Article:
Construction managers used to be rare finds on construction projects. In today’s market, however, construction managers are commonplace. Construction management degrees are popular in colleges and technical colleges, and more state legislatures are passing legislation paving the way to construction manager-managed state construction projects. But, do construction managers have mechanics lien rights?

Why Construction Managers May Not Have Lien Rights

I’ve consulted with a bunch of construction managers in the past, and they are always perplexed as to why this is even a question. Of course they have mechanic’s lien rights, they think. Just because you’re involved with a construction project doesn’t mean you have the right to file a mechanic’s lien. To the contrary, only those parties who are specifically given a mechanics lien right can file a lien. A party must look at their role in the project, look at the work they furnished, and inquire: does this fit into the state’s mechanics lien framework?

A common example of someone involved with a construction project who does not have lien rights are the material suppliers to other material suppliers. Suppliers to suppliers very, very rarely have any mechanics lien or bond claim rights.

But why not construction managers?
Construction managers frequently run into problems with mechanics lien laws for two primary reasons:

  1. They are not specifically named in the statutes, largely because the statutes were written before the profession got popular; and
  2. They do not actually furnish labor or materials to the job site.
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Why Construction Managers May Have Lien Rights

The above section dealt with some of the reasons why construction managers may not have a right to file a mechanics lien. While these challenges do exist and may prohibit the construction manager from filing a mechanics lien in some states, there are a lot of reasons why construction managers may actually have mechanics lien rights.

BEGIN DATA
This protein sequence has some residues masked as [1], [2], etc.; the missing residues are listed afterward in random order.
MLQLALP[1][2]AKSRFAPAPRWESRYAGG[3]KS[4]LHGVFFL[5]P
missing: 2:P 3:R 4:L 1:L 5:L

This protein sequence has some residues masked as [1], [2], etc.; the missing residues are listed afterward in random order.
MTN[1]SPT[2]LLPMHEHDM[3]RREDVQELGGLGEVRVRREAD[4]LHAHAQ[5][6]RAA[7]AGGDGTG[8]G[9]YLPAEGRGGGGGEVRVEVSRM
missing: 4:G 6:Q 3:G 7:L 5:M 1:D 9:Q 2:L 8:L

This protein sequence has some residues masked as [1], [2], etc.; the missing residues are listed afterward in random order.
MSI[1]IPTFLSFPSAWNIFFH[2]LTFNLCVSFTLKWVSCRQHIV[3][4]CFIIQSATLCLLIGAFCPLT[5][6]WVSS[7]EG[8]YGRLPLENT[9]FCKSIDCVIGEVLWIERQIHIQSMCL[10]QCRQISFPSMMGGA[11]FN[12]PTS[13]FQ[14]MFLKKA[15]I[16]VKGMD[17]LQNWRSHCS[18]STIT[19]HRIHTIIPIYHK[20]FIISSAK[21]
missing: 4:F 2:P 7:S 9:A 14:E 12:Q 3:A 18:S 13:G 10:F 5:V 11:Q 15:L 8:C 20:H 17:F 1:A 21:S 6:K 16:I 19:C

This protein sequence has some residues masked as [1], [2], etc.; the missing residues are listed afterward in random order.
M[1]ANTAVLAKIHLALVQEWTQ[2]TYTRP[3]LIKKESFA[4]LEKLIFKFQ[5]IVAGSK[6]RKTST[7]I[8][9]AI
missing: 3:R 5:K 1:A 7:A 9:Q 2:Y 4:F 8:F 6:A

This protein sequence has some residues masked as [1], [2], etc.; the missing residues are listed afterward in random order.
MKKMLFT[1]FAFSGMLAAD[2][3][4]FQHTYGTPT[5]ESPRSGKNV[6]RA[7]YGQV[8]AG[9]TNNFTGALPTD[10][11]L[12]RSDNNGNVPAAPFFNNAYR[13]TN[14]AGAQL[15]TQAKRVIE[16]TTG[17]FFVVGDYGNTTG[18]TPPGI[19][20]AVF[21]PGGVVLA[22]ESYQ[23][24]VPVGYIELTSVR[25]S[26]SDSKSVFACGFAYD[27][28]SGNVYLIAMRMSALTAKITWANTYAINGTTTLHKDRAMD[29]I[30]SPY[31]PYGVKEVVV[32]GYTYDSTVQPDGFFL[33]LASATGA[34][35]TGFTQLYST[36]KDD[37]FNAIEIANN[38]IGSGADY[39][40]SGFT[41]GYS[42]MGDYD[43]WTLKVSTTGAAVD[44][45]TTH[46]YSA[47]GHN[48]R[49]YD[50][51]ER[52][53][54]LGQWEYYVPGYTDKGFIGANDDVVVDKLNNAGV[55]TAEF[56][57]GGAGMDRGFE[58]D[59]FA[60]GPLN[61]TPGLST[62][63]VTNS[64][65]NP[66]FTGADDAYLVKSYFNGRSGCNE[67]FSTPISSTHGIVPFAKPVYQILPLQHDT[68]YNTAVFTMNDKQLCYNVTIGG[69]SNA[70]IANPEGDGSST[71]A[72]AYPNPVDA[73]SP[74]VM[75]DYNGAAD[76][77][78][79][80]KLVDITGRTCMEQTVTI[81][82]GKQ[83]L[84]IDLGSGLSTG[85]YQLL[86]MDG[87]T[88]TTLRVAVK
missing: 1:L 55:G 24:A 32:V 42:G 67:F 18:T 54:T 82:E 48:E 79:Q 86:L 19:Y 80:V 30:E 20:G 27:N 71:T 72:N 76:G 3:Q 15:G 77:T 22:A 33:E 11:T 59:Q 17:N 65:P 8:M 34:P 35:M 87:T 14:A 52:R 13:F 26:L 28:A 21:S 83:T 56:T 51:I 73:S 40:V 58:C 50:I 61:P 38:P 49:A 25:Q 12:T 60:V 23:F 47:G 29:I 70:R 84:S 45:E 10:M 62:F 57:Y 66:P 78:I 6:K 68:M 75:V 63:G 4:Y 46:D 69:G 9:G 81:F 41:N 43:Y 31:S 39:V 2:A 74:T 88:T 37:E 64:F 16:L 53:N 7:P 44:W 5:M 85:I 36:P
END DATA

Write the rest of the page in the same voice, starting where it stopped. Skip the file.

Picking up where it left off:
First, there are a lot of mechanics lien statutes drafted to broadly allow lien rights to almost anyone connected to a construction project. Some states are strict and specifically list who can file a lien. Other states, however, just say something along the lines of “anyone who furnishes materials, labor, equipment, or services to a real property improvement.” Whenever vague terms like this are used, construction managers are in good shape.

Second, construction managers are actually furnishing services to a construction project, and for this reason, many states actually list them as the types of parties who do have the right to file a lien.

So…Should Construction Managers File a Mechanics Lien?

Oh, if it were only that easy. A few years ago, I actually was representing a construction management company as an attorney in a case in Washington state. I argued that construction managers could file a mechanics lien in the state, and the appeals court didn’t agree with me. In Washington, therefore, the law currently stands that construction managers cannot file mechanic liens, although last year I think the law was pretty ambiguous and the argument was worth a run.

The outcome would likely be very different in California, and in a number of other states. Unfortunately, since the case law on this question isn’t fully developed, it leaves construction managers in a legal gray area. If the law doesn’t clearly spell out their mechanics lien rights, they have to make a decision whether they want to push the issue.

Levelset files mechanics lien claims all across the nation, and we’ve filed mechanics lien claims for construction managers and construction management companies. If you are a construction manager and think you have the right to file a mechanics lien, you can file a mechanics lien with Levelset .